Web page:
Spring’s arrival drives shopper footfall this March

Footfall in March grew 1.3% on the previous year – the fastest annual growth in footfall for three years – according to the British Retail Consortium (BRC) and retail intelligence company Springboard.

This is well above the three-month average of -0.2% but there is an impact on this number due to a calendar distortion: March 2016 included Easter Sunday, when shops were shut, whereas this year did not. This added one more shopping day, and therefore one more day’s footfall, to the period.

BRC chief executive Helen Dickinson OBE said: “Shopper visits increased to all retail destinations in March. This is partly due to the exclusion of Easter Sunday from the period, which therefore benefitted from an additional shopping day. But even looking beyond the distortion, the positive growth across most of the country is a reassuring sign for retailers.

“The high street [with growth of 1.7%] continued to outperform shopping centres [0.2%] and retail parks [1.4%], for the second consecutive month. Disappointingly though, this didn’t translate into retail sales, which were down in March on the previous year.”

Northern Ireland reported the steepest footfall decline with a drop of 3.7%. This was followed by the south-west, where footfall fell by 2.3%.

Springboard marketing and insights director Diane Wehrle commented: “March definitely provided a break in the clouds, with the 1.3% rise in footfall breaking a six-month consecutive decline and the 0.2% increase in footfall in shopping centres being the first since January 2016.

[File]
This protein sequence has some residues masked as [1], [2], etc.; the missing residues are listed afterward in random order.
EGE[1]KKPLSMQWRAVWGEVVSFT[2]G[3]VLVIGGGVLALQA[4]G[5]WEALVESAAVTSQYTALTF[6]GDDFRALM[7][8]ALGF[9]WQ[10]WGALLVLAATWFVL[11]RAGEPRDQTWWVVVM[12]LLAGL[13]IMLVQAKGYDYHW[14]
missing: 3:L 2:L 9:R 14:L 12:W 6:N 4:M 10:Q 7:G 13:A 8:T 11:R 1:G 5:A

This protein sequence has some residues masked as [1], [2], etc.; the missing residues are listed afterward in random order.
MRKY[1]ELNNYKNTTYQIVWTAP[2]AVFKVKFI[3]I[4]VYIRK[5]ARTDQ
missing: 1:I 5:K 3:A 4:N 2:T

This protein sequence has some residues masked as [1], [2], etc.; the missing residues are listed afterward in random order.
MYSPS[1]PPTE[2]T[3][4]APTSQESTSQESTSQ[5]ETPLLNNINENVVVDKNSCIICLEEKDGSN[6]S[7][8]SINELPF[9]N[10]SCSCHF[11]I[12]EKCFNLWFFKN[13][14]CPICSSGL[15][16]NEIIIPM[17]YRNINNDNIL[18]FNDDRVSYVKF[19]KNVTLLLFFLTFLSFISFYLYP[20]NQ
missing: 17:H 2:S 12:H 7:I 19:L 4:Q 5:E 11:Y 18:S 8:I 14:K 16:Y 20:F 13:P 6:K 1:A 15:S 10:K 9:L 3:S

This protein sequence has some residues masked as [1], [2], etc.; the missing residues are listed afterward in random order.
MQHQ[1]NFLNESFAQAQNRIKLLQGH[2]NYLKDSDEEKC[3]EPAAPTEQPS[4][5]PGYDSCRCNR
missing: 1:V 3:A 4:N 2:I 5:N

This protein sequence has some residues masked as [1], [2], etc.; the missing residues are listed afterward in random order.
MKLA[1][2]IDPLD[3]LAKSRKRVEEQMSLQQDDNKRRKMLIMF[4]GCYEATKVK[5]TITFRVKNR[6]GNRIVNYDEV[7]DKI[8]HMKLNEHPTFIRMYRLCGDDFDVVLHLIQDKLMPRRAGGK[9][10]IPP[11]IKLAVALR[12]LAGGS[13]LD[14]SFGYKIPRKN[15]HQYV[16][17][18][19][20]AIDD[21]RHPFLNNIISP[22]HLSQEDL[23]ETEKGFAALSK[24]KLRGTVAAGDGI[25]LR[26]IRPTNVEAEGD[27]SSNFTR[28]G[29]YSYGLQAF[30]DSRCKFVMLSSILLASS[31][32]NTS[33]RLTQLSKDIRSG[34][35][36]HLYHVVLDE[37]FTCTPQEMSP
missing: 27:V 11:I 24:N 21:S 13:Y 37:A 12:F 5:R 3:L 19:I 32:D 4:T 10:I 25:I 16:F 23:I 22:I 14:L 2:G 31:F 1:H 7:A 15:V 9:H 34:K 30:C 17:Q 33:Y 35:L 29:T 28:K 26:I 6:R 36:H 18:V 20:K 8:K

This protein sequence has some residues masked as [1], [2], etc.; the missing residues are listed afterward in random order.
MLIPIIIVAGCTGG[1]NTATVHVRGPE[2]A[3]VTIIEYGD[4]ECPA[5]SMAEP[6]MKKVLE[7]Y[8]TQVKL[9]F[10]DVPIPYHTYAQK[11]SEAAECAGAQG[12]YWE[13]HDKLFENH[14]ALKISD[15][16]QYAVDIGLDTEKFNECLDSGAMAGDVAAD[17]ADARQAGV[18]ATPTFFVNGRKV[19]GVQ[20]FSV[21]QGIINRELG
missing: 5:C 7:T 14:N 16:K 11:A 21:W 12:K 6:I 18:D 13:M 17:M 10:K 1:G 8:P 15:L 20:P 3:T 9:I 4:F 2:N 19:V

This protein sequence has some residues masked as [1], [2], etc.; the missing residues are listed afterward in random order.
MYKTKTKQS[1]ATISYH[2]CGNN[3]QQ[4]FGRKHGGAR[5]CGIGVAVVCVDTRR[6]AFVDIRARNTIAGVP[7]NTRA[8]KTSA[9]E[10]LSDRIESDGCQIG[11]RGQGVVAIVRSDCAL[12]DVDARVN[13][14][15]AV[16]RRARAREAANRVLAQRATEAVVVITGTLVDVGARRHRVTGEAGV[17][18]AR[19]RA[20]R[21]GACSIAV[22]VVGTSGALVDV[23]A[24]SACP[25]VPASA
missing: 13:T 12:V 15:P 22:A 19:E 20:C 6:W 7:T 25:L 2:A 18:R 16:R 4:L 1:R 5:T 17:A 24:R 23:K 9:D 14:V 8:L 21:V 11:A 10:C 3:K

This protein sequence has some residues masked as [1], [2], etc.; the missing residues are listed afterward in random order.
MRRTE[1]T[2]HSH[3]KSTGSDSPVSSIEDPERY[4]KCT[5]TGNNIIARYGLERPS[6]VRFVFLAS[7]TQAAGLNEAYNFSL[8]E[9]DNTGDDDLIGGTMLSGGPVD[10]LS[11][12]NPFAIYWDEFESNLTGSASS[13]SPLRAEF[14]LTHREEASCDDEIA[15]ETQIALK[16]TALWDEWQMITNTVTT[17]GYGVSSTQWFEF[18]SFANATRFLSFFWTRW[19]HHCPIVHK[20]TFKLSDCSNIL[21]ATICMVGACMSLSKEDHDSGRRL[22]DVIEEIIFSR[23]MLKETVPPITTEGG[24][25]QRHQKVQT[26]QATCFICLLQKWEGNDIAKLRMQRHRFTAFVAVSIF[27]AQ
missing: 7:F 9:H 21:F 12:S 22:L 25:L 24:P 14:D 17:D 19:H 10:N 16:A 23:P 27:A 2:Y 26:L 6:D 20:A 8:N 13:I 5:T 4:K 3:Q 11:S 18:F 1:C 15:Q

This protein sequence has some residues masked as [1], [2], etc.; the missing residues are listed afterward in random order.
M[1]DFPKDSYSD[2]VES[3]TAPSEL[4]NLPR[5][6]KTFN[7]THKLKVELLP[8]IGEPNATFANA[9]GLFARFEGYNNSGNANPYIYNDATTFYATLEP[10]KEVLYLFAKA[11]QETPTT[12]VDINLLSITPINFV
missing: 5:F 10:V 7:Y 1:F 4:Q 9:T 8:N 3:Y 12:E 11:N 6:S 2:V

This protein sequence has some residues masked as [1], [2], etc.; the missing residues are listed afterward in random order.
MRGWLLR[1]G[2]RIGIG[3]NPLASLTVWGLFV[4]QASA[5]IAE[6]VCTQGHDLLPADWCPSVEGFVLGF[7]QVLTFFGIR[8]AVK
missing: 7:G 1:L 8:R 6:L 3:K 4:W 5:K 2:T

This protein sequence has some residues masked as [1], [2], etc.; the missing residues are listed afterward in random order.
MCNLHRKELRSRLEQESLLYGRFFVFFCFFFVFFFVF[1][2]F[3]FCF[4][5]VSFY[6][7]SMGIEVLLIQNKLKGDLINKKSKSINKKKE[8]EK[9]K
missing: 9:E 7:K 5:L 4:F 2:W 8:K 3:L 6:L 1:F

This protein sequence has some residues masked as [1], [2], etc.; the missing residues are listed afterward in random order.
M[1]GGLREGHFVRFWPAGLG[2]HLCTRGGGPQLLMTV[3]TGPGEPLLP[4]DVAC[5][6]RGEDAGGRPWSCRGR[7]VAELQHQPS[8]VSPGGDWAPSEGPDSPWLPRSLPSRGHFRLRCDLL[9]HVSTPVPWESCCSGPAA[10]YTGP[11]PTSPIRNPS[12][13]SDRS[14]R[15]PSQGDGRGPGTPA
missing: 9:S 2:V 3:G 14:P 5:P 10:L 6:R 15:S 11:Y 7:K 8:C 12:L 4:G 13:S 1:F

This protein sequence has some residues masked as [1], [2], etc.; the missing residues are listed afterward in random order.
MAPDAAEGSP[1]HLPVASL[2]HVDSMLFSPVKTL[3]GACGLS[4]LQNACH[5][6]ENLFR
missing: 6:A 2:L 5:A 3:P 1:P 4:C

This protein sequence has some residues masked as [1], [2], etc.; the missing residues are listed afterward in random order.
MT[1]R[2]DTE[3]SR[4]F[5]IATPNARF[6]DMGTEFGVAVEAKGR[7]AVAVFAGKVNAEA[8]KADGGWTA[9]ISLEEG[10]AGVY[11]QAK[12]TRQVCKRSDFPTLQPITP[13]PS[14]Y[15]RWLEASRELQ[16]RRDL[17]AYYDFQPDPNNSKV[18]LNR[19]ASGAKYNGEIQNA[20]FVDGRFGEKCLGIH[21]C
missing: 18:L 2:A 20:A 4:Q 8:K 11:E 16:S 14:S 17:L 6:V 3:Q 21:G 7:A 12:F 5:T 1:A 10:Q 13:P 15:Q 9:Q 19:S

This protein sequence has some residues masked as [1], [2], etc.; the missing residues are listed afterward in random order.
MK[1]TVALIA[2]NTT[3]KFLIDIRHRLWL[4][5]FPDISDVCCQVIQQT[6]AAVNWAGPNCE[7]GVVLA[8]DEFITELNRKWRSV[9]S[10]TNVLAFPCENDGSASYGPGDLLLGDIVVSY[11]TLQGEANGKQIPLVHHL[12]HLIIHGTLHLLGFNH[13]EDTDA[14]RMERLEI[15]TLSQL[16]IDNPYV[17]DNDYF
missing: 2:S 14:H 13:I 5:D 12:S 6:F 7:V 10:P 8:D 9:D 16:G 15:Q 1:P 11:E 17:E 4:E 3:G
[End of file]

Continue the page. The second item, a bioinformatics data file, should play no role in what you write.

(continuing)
“Whilst some of the +1.3% may have been a consequence of the loss of a trading day last year due to an early Easter, the impact of this shift should not be overstated, as it will have been mitigated by increased trade on the other days over the Easter trading period.

“If anything, it is more evidence of the continuing structural shift in the use of retail destinations for leisure and hospitality trips.

“Virtually all of the increase in footfall in March was derived from the post-5pm period, while footfall during the trading hours of 9am to 5pm dropped – by just -0.5% in high streets, but much more significantly, by -7.1%, in shopping centres.

“Indeed, the worsening of consumer confidence and inflation from last year is likely to be constraining shoppers’ willingness to spend on retail goods.

“This all lends further evidence to the fact that retail is no longer the sole driver of footfall, with a strong leisure/hospitality offer being a critical element to secure retail success.”

The BRC-Springboard footfall and vacancies monitor for March covered the five weeks from February 26 to April 1.

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